2. We have also found that steel-cut oatmeal (purchased in bulk 25 lb. bags) is by far one of the least expensive way to feed our family of 11 breakfast.  It also has good fiber, and it is a warm and yummy way to begin our day.  *smile*  So this is what the children have about 1 morning per week.  Our daughter, Karen, chooses to get up at 6:00 am to get a jump start on her day, so while she's up she prepares the oatmeal cooking at 7:15 am and it is ready by 8:00 am when the kids are ready to sit up to the table.  Because this is one of our staple breakfast foods and we purchase it in bulk quantities, I don't have to do meal planning; I simply make sure we have the ingredients we need by checking our Master Grocery Lists as soon as we run out of an item (more on that below).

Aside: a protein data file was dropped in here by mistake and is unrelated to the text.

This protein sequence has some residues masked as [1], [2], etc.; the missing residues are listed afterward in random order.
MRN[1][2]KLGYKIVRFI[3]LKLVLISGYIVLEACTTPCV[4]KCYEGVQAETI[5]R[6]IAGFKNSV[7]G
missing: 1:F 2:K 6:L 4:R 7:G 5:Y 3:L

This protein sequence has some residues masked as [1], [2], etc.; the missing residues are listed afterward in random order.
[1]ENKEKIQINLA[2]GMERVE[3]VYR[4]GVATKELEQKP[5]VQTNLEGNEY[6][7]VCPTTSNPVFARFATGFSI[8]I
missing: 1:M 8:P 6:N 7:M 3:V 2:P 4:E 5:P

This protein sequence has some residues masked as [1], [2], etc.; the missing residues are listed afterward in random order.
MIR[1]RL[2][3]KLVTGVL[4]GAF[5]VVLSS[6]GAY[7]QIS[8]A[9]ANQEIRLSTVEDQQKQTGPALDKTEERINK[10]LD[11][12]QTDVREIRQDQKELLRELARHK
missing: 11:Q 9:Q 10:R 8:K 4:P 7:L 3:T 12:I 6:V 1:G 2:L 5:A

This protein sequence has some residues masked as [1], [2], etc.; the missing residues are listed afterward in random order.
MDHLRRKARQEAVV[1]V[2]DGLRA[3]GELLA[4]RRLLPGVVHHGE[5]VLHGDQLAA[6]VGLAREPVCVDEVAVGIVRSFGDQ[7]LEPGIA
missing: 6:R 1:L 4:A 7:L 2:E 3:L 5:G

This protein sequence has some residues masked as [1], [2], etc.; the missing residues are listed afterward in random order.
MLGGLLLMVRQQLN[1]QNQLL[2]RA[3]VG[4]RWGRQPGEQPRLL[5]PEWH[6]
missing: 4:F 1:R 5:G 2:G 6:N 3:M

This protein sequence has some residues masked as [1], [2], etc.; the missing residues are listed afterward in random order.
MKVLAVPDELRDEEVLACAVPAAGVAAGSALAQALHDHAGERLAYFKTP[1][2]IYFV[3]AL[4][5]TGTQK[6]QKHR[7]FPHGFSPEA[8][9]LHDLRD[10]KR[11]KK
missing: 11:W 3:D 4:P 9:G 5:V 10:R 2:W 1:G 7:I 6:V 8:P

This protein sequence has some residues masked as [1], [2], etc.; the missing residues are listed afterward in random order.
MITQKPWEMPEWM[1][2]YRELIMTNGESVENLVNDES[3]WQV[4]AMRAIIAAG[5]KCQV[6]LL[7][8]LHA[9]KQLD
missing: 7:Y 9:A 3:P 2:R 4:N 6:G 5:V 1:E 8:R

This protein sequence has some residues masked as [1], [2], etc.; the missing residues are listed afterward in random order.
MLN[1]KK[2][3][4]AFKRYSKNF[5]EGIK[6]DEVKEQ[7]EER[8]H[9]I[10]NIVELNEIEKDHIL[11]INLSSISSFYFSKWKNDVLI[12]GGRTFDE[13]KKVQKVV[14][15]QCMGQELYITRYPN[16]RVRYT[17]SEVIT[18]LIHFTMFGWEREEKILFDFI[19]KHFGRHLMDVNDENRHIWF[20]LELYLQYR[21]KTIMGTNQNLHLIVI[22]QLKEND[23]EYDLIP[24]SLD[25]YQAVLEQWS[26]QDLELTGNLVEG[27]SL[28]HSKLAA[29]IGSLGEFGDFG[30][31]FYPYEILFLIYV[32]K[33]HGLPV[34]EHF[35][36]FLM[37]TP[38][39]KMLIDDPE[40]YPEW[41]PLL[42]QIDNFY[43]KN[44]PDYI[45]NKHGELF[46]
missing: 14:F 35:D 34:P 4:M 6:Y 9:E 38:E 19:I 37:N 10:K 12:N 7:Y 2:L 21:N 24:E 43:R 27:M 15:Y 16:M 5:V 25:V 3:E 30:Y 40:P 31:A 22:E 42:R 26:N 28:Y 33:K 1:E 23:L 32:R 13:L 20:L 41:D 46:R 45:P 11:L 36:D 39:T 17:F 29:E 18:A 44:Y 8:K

3. Weekends have a routine for breakfasts as well. On Saturday mornings we always have whole wheat pancakes and fruit, and the kids really look forward to this tradition.  Every Sunday morning my husband likes to cook a delicious skillet-type breakfast of eggs, hash-browns, and sausage, which we all love.  It feels to me like I've been served at a restaurant when we all sit down to enjoy his breakfast.  *smile*  This meal is affectionately called, "Shupe Surprise", for two reasons:  (1) Bob doesn't use recipes, he just likes to make things up as he goes and it's always delicious (amazing to me; I'm a totally recipe girl), and (2) the family knows that I don't like to have the name "surprise" attached to any food that I eat or cook *laugh!* so they've named the breakfast as such just for me.